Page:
Autism has impacted the families with children who have the disorder.
Your View Helps the Cause
You may or may not have heard of the band “Five for Fighting”, but probably are aware of autism and the impact it has on families whose children have been inflicted with this disorder.
The band “Five for Fighting” have generously pledged $.49 for each time their video is watched. These moneys are ear marked to help find a cure for autism:
In this video you will watch young children who have been diagnosed with autism. They are beautiful young children, but for the most part they are silent, unable to interact as a normal child would. They do not know how to tell someone that they are hungry, thirsty, and sleepy, in pain, or just simply express love or wonder. They cannot ask the endless questions children are prone to ask.
I have given thanks to God many times for giving me relatively healthy children. Sure they had childhood illnesses, and one was diagnosed with ADHD, but these are all treatable. Many insurance plans do not offer satisfactory treatment plans to help intervene in autistic children’s lives and enable them to live a somewhat normal life. Early intervention can make all the difference in their ability to lead productive adult lives.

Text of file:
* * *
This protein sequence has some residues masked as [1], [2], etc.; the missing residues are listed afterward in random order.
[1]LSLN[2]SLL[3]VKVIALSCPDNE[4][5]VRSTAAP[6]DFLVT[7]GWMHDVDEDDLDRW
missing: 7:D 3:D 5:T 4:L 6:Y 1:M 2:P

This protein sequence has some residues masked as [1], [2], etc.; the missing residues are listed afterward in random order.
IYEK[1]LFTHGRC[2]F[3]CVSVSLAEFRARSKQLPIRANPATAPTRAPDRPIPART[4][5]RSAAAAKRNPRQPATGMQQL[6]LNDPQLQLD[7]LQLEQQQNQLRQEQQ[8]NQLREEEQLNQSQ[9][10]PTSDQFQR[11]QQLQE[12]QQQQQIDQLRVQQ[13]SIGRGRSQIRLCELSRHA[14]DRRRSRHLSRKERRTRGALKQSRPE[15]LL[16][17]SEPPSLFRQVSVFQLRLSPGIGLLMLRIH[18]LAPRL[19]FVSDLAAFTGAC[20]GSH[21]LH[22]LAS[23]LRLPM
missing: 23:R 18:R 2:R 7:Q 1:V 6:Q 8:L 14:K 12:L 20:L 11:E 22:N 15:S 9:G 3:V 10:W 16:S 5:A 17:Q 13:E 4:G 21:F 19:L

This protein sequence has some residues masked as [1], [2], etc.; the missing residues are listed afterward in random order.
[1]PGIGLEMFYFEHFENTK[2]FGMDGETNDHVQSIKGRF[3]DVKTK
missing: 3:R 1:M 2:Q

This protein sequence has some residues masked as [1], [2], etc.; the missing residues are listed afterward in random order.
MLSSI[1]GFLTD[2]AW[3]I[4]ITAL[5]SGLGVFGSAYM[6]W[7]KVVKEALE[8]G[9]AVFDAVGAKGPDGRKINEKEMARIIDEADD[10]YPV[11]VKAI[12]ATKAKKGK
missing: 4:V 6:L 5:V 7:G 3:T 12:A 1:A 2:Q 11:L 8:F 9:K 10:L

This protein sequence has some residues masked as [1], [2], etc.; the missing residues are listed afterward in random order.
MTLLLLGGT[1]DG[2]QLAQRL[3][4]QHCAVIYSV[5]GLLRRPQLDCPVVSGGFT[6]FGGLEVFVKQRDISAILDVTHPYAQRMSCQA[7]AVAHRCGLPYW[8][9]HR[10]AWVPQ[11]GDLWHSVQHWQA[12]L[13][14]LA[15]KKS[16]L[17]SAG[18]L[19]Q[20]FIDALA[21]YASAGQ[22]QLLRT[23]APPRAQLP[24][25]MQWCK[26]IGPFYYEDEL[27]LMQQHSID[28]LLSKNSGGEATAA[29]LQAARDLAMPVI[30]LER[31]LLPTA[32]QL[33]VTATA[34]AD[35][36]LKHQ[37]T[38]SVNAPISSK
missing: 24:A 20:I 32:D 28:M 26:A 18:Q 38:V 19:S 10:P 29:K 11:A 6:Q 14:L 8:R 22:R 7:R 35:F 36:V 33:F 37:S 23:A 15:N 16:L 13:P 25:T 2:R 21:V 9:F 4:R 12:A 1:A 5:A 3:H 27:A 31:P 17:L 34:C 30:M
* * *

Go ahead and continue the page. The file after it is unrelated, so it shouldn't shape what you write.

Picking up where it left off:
Warning Signs for Autism
These are not absolute indicators, but signals that a child should be evaluated. The earlier treatment begins the better chances for improvement.
- No big smiles or other warm, joyful expressions by 6 months or after
- No back and forth sharing of sounds, smiles or other interactions by 9 months or after
- No babbling by 12 months
- No back and forth gestures, such as pointing, showing, reaching or waving by 12 months
- No words by 16 months
- No two-word meaningful phrases except for imitating or repeating by 24 months
- Loss of speech or social skills that the child earlier displayed
This information provided by First Signs, Inc. and available at Autism Speaks.
What is Autism?
It is a complex neurobiological disorder that typically lasts throughout one’s lifetime. It is part of a group of disorders known as autism spectrum disorders or ASD. It is more common than pediatric cancer, diabetes, and AIDS combined, striking 1 in 150. It does not discriminate against race, socioeconomic groups, or ethnic groups, but is four times more likely to effect boys than girls. It impairs the victim’s ability to communicate and relate socially. It also is associated with obsessive compulsive behaviors and the need of rigid routines and repetitive behaviors, with symptoms ranging from mild to quite severe.